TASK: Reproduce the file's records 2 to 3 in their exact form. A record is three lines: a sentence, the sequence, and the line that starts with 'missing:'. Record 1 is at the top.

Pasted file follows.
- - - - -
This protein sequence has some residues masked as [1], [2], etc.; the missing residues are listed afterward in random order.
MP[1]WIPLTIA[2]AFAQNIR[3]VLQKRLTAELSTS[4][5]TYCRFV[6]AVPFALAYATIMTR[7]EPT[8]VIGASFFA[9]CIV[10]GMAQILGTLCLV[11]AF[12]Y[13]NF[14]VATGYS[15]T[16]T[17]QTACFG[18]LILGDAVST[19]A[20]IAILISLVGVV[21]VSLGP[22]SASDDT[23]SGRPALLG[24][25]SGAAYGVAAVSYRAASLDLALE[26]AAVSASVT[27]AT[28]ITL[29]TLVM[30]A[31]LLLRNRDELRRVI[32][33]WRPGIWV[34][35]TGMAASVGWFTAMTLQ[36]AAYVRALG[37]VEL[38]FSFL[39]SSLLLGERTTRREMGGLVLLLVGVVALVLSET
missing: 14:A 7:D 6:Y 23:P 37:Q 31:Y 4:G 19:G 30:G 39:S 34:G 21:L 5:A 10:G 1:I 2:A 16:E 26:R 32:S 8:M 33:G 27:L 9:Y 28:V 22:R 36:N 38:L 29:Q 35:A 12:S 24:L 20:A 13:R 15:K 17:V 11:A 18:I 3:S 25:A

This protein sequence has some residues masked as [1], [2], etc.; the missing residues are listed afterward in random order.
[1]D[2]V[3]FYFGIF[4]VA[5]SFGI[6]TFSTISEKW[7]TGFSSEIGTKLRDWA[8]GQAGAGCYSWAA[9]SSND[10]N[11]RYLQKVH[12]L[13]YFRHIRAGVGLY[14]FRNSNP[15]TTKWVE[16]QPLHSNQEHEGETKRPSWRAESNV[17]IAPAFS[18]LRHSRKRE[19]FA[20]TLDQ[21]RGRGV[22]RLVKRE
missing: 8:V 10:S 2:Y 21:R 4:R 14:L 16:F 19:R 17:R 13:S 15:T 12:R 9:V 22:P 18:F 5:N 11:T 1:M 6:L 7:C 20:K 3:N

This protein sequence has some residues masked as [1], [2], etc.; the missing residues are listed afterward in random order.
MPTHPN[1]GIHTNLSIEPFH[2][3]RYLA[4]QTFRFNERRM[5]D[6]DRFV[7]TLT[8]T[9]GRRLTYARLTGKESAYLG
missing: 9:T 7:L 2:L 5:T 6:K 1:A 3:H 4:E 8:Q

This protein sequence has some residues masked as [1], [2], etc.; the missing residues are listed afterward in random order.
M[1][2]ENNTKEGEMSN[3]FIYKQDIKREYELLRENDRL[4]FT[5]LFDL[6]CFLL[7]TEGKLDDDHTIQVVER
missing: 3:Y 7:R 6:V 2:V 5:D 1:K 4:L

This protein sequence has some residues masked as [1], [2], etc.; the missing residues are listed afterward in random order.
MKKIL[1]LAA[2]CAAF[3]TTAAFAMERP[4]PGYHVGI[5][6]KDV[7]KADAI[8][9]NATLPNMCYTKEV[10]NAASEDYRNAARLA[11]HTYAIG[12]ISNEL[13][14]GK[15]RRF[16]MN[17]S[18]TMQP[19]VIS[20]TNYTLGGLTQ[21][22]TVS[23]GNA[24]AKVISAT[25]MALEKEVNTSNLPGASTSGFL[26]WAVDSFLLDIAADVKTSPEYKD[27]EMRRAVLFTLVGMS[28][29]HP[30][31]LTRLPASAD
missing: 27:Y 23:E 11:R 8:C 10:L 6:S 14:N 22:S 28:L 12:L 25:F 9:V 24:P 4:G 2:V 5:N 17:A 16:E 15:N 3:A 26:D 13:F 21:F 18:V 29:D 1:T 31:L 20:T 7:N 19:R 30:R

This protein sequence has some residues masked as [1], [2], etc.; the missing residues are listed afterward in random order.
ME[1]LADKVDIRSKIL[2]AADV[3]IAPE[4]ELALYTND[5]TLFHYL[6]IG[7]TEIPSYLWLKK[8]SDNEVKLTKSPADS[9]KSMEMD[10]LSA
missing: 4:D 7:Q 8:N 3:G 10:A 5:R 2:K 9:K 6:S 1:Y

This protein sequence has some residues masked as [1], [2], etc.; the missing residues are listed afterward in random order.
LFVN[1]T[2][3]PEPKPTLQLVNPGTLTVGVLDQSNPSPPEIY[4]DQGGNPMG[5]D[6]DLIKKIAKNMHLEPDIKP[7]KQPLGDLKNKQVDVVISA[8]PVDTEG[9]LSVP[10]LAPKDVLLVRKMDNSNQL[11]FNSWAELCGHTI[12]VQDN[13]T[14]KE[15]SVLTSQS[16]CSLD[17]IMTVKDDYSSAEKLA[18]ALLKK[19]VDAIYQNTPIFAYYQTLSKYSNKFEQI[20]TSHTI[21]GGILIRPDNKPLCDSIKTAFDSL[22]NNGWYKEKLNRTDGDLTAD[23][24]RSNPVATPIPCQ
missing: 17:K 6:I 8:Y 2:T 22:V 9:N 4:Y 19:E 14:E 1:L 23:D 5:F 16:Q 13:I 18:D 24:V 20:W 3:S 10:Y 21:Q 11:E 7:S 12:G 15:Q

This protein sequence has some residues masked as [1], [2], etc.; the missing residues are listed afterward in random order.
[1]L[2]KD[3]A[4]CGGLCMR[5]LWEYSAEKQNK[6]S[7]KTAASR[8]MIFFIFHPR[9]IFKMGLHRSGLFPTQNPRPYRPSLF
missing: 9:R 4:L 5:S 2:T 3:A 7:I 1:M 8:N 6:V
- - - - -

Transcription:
This protein sequence has some residues masked as [1], [2], etc.; the missing residues are listed afterward in random order.
[1]D[2]V[3]FYFGIF[4]VA[5]SFGI[6]TFSTISEKW[7]TGFSSEIGTKLRDWA[8]GQAGAGCYSWAA[9]SSND[10]N[11]RYLQKVH[12]L[13]YFRHIRAGVGLY[14]FRNSNP[15]TTKWVE[16]QPLHSNQEHEGETKRPSWRAESNV[17]IAPAFS[18]LRHSRKRE[19]FA[20]TLDQ[21]RGRGV[22]RLVKRE
missing: 8:V 10:S 2:Y 21:R 4:R 14:L 16:F 19:R 17:R 13:S 15:T 12:R 9:V 22:P 18:F 5:N 11:T 1:M 6:L 7:C 20:K 3:N

This protein sequence has some residues masked as [1], [2], etc.; the missing residues are listed afterward in random order.
MPTHPN[1]GIHTNLSIEPFH[2][3]RYLA[4]QTFRFNERRM[5]D[6]DRFV[7]TLT[8]T[9]GRRLTYARLTGKESAYLG
missing: 9:T 7:L 2:L 5:T 6:K 1:A 3:H 4:E 8:Q